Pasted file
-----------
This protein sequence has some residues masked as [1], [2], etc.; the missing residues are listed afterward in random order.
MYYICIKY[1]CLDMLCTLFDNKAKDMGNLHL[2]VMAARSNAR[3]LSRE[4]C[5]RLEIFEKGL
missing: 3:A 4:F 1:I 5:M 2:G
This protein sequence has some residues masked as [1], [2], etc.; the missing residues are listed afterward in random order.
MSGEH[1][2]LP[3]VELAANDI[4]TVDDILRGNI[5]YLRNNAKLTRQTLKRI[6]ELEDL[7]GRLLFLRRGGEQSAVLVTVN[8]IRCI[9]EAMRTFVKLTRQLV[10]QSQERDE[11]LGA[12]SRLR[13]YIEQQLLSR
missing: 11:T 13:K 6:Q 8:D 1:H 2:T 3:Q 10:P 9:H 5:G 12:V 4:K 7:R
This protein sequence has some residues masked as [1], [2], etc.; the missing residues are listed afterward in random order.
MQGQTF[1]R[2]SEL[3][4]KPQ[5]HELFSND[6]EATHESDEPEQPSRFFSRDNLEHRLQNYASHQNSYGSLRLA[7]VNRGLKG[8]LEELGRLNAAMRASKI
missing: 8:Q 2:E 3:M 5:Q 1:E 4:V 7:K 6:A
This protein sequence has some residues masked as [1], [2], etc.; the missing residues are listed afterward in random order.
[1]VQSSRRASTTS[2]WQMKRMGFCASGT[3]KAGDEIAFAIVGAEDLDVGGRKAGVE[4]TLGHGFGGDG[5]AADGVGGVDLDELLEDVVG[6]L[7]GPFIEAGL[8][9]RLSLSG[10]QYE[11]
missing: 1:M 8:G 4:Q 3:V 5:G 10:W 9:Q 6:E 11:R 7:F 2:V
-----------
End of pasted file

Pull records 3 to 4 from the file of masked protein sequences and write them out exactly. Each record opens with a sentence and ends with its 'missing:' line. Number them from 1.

This protein sequence has some residues masked as [1], [2], etc.; the missing residues are listed afterward in random order.
MQGQTF[1]R[2]SEL[3][4]KPQ[5]HELFSND[6]EATHESDEPEQPSRFFSRDNLEHRLQNYASHQNSYGSLRLA[7]VNRGLKG[8]LEELGRLNAAMRASKI
missing: 8:Q 2:E 3:M 5:Q 1:E 4:V 7:K 6:A
This protein sequence has some residues masked as [1], [2], etc.; the missing residues are listed afterward in random order.
[1]VQSSRRASTTS[2]WQMKRMGFCASGT[3]KAGDEIAFAIVGAEDLDVGGRKAGVE[4]TLGHGFGGDG[5]AADGVGGVDLDELLEDVVG[6]L[7]GPFIEAGL[8][9]RLSLSG[10]QYE[11]
missing: 1:M 8:G 4:Q 3:V 5:G 10:W 9:Q 6:E 11:R 7:F 2:V